Outdoor weddings have always been fabulous whether hosted on the family farm, backyard, or in a sprawling park. Many couples are considering al fresco ceremonies and receptions in order to err on the side of safety in the age of social distancing. Couples are using the opportunity, renewed interest, and creativity resulting from the new considerations to tailor their weddings to more closely suit their values and desires. Turns out, a smaller guest list means an opportunity to turn budget and focus on the little details of making the day unique and hosting a gathering that will be remembered for years to come.
You can get the Jimmy Choo shoes of your dreams and the super-luxe velvet napkins because you’re hosting 30 rather than 300. If you and your beloved are foodies, perhaps you’ll seek out an amazing caterer who will create an unforgettable menu that you will be talking about (and having!) on your 15th anniversary.
We wanted insights from a catering perspective on hosting your crew in a small, outdoor setting so we looked to seasoned wedding caterer Jeff Thomas of Jeff Thomas Catering in Cincinnati. Jeff offered some insight (and cocktails) into how a smaller guest list can open big doors on wedding day foodie possibilities.
With a passion for food, wine, and dinner parties, Jeff has been elevating the catering industry for over 30 years. From lobster gazpacho with cucumber sorbet served with crusty french bread and butter to hanger steak with horseradish demi-glaze accompanied by potato dauphine and grilled vegetable skewer, everything on his menu is sure to start the conversation and lay the groundwork for an event to remember.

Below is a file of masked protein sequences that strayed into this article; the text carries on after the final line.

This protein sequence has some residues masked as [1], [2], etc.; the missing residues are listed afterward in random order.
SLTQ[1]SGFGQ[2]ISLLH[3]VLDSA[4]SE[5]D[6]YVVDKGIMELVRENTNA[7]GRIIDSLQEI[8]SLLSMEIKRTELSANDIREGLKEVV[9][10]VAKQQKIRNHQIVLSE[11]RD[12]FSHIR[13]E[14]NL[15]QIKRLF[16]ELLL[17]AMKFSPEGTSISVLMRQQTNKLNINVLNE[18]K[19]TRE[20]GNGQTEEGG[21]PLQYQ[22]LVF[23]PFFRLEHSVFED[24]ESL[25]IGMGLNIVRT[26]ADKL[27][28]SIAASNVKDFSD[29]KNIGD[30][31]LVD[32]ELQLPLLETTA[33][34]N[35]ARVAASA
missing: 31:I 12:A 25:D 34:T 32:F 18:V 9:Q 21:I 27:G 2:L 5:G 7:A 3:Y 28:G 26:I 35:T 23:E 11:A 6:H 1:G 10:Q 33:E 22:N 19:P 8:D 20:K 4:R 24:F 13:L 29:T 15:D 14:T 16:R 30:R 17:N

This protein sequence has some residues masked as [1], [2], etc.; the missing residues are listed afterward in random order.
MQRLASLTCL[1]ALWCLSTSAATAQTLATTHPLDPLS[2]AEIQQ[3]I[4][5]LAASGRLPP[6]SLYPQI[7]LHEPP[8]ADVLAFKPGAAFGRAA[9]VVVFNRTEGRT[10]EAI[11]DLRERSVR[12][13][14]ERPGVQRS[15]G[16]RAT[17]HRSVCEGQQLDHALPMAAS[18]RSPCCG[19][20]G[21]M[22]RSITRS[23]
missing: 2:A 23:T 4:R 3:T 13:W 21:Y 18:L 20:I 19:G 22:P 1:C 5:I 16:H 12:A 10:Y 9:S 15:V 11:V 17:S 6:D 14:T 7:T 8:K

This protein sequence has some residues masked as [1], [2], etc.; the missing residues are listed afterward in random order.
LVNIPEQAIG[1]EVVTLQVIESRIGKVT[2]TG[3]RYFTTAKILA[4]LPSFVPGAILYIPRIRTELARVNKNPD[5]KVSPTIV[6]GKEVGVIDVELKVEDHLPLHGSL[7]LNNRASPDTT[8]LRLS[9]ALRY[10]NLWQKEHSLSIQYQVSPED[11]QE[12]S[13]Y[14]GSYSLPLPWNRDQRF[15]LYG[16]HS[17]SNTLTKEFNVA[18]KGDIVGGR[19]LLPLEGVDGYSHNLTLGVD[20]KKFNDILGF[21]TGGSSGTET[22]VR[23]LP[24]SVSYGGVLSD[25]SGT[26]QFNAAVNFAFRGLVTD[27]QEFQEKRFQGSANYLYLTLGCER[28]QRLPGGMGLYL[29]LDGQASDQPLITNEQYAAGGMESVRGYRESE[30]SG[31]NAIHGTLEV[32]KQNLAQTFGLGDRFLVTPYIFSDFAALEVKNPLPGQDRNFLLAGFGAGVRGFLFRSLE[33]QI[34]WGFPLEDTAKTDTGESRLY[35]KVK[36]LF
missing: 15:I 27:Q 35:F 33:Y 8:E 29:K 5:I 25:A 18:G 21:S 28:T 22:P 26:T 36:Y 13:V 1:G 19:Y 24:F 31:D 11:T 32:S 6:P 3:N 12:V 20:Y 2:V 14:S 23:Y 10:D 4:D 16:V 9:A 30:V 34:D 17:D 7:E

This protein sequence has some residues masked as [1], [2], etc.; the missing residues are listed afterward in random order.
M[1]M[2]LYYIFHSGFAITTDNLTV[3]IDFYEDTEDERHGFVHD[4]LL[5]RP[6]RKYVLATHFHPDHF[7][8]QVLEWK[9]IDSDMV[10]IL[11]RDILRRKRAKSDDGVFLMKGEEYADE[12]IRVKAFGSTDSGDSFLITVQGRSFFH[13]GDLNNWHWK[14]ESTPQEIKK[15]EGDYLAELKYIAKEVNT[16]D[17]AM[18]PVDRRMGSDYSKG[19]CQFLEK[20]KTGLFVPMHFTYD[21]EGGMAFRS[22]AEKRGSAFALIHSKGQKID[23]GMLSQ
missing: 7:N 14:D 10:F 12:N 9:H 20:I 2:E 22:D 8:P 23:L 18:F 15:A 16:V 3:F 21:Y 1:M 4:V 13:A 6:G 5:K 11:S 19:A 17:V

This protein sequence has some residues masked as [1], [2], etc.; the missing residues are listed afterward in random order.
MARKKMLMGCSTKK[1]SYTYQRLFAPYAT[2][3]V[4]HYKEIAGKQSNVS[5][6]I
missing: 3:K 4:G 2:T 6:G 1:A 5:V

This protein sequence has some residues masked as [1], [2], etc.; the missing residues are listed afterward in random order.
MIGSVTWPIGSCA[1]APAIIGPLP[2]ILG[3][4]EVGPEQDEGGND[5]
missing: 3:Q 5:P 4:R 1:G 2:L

We asked Jeff to share a handful of tips on throwing a backyard bash or wedding on the family farm. We wanted to know what considerations often go overlooked by hosts when home becomes the venue.
For outdoor weddings and summer celebrations, Jeff suggests hors d’oeuvres that are served room temperature. They tend to present better and can be pre-arranged: think hummus spread in Belgian endive topped with tabouli and an edible flower for pop. Serve BLT finely chopped in a phyllo cup. Play with charcuterie – pinwheels and boards! Add bourbon to the food – try goat cheese crostini with shaped beef tenderloin garnished with bacon bourbon onion jam.
More and more couples are choosing to serve a signature cocktail so we had to have Jeff’s top two cocktail suggestions: The Old Fashioned and French 75.
Both drinks have an added hint of nostalgia and street credit for being over 100 years old in human memory. The Old Fashioned hails from the Pendennis Club, a private gentleman’s club in Louisville founded in 1881. The name itself implies a drink whose ingredients had long been known to delight and only in the late 1800s were the ingredients pinned down with a name.
Jeff’s take on the Old Fashioned:
muddle the cherry and the orange in the Bottom of glass
splash of bitters
splash of simple syrup
2oz of bourbon on ice
finish with a splash of sparkling water
The French 75 or Soixante Quinze is claimed by the oldest cocktail bar in Europe. Harry’s New York Bar, located in Paris during WWI put a name on the drink by way of its association with the world’s first piece of modern artillery. Champagne and a little gin, sugar lemon, and ice.
Finish the night with something different for dessert, Jeff says gelatos, donuts, cupcakes, and even sheet cakes are coming back!